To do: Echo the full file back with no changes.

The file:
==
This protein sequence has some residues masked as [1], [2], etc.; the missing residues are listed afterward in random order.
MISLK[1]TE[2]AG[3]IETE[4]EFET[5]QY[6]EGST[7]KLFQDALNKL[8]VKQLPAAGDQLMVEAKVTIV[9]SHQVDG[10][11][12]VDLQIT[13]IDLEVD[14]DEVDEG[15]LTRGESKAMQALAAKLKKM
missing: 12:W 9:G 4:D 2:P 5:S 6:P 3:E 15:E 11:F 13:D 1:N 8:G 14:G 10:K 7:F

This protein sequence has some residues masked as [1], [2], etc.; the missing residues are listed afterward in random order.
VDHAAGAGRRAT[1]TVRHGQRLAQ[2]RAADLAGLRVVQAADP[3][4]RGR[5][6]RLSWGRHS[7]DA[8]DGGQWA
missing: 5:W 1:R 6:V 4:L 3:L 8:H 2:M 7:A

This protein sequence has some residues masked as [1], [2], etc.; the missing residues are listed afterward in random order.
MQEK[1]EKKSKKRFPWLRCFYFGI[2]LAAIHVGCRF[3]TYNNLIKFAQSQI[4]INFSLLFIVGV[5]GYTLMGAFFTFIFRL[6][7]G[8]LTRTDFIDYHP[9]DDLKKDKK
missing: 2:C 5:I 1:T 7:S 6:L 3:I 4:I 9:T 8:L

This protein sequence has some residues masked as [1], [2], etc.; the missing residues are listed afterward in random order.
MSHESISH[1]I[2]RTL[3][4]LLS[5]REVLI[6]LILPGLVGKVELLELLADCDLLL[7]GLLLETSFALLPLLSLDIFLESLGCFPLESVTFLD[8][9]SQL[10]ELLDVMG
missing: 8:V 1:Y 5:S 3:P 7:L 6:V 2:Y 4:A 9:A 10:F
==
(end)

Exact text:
This protein sequence has some residues masked as [1], [2], etc.; the missing residues are listed afterward in random order.
MISLK[1]TE[2]AG[3]IETE[4]EFET[5]QY[6]EGST[7]KLFQDALNKL[8]VKQLPAAGDQLMVEAKVTIV[9]SHQVDG[10][11][12]VDLQIT[13]IDLEVD[14]DEVDEG[15]LTRGESKAMQALAAKLKKM
missing: 12:W 9:G 4:D 2:P 5:S 6:P 3:E 15:E 11:F 13:D 1:N 8:G 14:G 10:K 7:F

This protein sequence has some residues masked as [1], [2], etc.; the missing residues are listed afterward in random order.
VDHAAGAGRRAT[1]TVRHGQRLAQ[2]RAADLAGLRVVQAADP[3][4]RGR[5][6]RLSWGRHS[7]DA[8]DGGQWA
missing: 5:W 1:R 6:V 4:L 3:L 8:H 2:M 7:A

This protein sequence has some residues masked as [1], [2], etc.; the missing residues are listed afterward in random order.
MQEK[1]EKKSKKRFPWLRCFYFGI[2]LAAIHVGCRF[3]TYNNLIKFAQSQI[4]INFSLLFIVGV[5]GYTLMGAFFTFIFRL[6][7]G[8]LTRTDFIDYHP[9]DDLKKDKK
missing: 2:C 5:I 1:T 7:S 6:L 3:I 4:I 9:T 8:L

This protein sequence has some residues masked as [1], [2], etc.; the missing residues are listed afterward in random order.
MSHESISH[1]I[2]RTL[3][4]LLS[5]REVLI[6]LILPGLVGKVELLELLADCDLLL[7]GLLLETSFALLPLLSLDIFLESLGCFPLESVTFLD[8][9]SQL[10]ELLDVMG
missing: 8:V 1:Y 5:S 3:P 7:L 6:V 2:Y 4:A 9:A 10:F